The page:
# The Spies Hidden Instructions

Your TV flickers to life; a static covered man speaks from behind a voice filter. "Agent Puzzling, you are now active. Your need to collect your first mission papers. Look under the statue on your front porch for further coded instructions." You head out to the porch and find a statue of a sleeping dog that wasn't there yesterday. On the bottom, there is a sequence of letters:

kqxflaizogcrsmcvtludhcpxgkqxbjywnce

What do you need to do?

Hint:

Your instruction is four words of length 4, 2, 2 and 3, in that order.

Hint:

Don't overthink it; notice all 26 letters are present.

Hint:

The cipher is very simple; the key is key.

Big Hint:

Pangram.

• I assume there are some clues as to what the cipher is? Jan 21, 2017 at 2:27
• ...The last time I did that, someone told me (in no uncertain terms) that I should launch with clues for cipher puzzles. Jan 21, 2017 at 2:41
• Puzzles in general, and cipher puzzles in particular, should incorporate clues to how they should be solved - as part of the puzzle itself, not grafted on in spoiler-tagged "hints". If the hint is effectively required for anyone not inside your head to solve the puzzle then it's not a "hint", it's an essential part of the puzzle--and in many cases is the only thing preventing your puzzle from being "guess what cipher I used". Hints can be added after some time has passed to give extra help to solvers not making progress without them. Hope that helps clarify things for ya!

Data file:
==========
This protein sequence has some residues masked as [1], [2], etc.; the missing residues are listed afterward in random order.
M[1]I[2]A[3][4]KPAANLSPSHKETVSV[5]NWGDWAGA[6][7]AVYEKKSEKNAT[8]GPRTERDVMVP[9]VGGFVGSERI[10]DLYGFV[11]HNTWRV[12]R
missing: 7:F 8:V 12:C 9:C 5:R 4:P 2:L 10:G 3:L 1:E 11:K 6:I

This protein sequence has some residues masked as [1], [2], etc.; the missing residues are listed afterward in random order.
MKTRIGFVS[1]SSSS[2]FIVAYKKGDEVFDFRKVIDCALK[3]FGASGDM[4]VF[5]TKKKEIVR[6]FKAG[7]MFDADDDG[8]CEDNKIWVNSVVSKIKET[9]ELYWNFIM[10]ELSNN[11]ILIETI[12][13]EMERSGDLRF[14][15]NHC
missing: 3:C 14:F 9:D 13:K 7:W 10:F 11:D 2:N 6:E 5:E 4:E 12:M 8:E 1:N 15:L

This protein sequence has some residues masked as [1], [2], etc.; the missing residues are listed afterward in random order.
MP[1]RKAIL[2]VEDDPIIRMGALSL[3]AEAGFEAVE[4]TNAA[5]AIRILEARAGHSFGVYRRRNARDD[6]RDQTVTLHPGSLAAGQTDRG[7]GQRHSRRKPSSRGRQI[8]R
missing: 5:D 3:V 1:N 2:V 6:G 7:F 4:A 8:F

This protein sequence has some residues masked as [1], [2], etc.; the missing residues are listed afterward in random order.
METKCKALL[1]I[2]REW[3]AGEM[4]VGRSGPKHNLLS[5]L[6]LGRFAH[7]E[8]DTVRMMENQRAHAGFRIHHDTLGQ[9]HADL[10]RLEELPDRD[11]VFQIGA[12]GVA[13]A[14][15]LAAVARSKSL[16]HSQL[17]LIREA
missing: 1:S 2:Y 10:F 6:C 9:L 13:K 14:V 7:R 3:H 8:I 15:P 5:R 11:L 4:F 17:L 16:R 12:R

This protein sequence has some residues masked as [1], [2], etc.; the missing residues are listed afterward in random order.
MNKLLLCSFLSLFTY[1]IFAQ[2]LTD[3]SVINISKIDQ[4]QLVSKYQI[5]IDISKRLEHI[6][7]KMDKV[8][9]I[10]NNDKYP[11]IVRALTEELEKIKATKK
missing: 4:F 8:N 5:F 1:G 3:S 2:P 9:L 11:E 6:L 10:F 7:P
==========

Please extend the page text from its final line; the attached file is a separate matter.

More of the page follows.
– Rubio
Jan 21, 2017 at 3:07
• See also Code Puzzles: What (Not) To Do? - a post you've probably already been pointed to - for ideas on how to incorporate clues into your puzzles to make them more interesting and, more relevantly, not exercises in "guess the cipher".
– Rubio
Jan 21, 2017 at 3:12
• After seeing full solution I think this puzzle has all the clues needed to solve it, but they are cleverly hidden to the point they seem to be absent. Good job @qwertyu63. Shame on you, downvoters. Jan 31, 2017 at 10:54

In his answer, oleslaw makes some good points. The most important insight, however, is that ...

... the encoded sentence is "The quick brown fox", encoded with a simple substitution cipher:

        kqx flaiz ogcrs mcv tludh cpxg kqx bjyw nce
the quick brown fox jumps over the lazy dog
The substitution alphabet is:

        abcdefghijklmnopqrstuvwxyz
ilopgqrscatufdbvhwnjmxyezk
Rearrange this so that the encoded keys make up the English alphabet:

        joinxmeqatzbuscdfghklprvwy
abcdefghijklmnopqrstuvwxyz

If you squint, you can make out the message in the top row now: Join me at bus.

(The cipher uses letters that are used only infrequently such as q, z, and x as spaces. The rest after the message proper is padding. Of course, the cipher has one major drawback: It can only encode messages without repeated letters, so that "Join me at the train" or even "Attack at dawn" can't be encoded.)